[time-brightcove videoid= 4084569777001]

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New Look


Hi all. I have changed the appearance of the Blog and I think it does look a lot better. The main reason for the change was that the titles of posts had for some reason stopped appearing on the front page. I could find no way to correct the issue and thought a change of theme may work – it has. Having changed the theme, I do think the Blog appears much better overall.

The other small change is the Blog title – I have shortened it a little to just Random Thoughts. So not a great change – the larger title made the appearance of the Blog look just that little bit awful. Now we can’t have that lol.

I hope you find the new look helpful.

New Christmas tree design will remind of the real Christmas


Boss Creations, a new holiday décor company, has introduced the new "CHRIST-mas" Tree™, featuring the unique trait of a trunk in the shape of a wooden cross. Company owner Marsha Boggs says the tree was specifically designed to counter the "war on Christmas," reports Boss Creations in its press release.

"When I became a Christian a few years ago," says Boggs, "I was appalled by the secularization of the Christmas holiday. When retail stores started substituting ‘Happy Holidays’ for ‘Merry Christmas,’ and schools began calling their Christmas programs ‘Winter Plays,’ it all seemed ridiculous to me. That’s why we have created products that remind people what the Christmas season is really all about – the birth of Christ."

The "CHRIST-mas" Tree™ is size adjustable up to 7.5 foot tall to accommodate various ceiling sizes. Additionally, the company offers ornaments, wreaths and gift items all with Christian-based themes.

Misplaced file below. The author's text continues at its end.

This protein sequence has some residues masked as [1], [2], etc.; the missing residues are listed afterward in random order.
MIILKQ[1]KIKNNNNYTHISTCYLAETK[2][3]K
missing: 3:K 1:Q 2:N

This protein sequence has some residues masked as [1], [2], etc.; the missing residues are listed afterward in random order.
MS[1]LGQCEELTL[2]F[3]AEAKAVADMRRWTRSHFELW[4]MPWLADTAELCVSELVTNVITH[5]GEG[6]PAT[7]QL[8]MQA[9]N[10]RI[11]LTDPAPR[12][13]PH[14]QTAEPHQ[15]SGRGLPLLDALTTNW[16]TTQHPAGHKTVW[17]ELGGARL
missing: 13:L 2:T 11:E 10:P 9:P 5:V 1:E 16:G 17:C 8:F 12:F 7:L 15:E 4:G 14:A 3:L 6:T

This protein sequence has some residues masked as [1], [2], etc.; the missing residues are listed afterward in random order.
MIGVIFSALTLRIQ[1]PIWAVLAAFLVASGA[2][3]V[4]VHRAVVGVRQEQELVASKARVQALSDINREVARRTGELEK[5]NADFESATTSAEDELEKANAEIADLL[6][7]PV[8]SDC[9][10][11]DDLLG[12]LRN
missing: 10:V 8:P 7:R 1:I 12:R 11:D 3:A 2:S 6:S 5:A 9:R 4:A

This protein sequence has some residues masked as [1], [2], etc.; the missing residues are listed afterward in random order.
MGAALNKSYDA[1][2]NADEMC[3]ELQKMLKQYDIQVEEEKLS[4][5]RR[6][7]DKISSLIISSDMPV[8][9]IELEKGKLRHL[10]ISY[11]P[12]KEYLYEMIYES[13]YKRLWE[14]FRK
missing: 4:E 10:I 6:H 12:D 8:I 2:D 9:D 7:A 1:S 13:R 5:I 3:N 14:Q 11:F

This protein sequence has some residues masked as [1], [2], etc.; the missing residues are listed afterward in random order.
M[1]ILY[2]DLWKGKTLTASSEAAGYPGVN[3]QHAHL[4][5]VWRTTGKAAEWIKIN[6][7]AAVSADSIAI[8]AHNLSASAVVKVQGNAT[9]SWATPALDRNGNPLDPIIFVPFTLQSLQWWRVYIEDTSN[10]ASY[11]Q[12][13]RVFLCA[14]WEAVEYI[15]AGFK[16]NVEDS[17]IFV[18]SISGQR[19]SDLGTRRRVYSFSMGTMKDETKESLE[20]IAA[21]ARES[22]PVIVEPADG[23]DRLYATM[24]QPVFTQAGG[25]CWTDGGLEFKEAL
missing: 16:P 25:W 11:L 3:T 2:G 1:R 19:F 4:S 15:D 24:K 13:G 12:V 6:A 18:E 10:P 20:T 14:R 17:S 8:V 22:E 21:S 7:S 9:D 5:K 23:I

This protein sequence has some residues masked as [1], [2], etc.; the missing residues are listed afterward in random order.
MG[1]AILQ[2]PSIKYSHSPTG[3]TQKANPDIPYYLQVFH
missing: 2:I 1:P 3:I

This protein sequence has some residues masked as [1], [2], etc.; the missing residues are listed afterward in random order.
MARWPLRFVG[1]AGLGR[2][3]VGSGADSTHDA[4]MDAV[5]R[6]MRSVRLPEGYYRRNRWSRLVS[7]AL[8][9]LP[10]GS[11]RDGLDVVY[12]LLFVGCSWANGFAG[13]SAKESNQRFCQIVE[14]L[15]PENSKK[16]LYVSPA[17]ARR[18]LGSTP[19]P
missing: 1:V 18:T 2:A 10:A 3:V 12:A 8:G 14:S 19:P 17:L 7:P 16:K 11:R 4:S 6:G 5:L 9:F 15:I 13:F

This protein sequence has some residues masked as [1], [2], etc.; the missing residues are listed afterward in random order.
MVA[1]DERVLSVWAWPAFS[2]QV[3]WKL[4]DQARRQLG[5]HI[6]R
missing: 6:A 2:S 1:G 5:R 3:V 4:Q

Legal fights over Christmas symbolism continue to create headlines such as a recent ban on religious songs in a New Jersey school district where the federal appeal judges noted "such songs were once common in public schools, but times have changed." Lawsuits regarding Christmas trees being taken down from public buildings have sparked anger across the country. Boggs says Boss Creations’ mission is to uphold the traditional meaning of the Christmas season, and from their sales, the company will be supporting two non-profit organizations that work as advocates for religious freedom.

A portion of the proceeds of all "CHRIST-mas" Tree™ sales will go to support the American Center of Law & Justice, an organization recently hailed by BusinessWeek as "the leading advocacy group for religious freedom," as well as to the Liberty Counsel, a nonprofit litigation, education and policy organization dedicated to advancing religious freedom, the sanctity of human life and the traditional family.

Report from the Christian Telegraph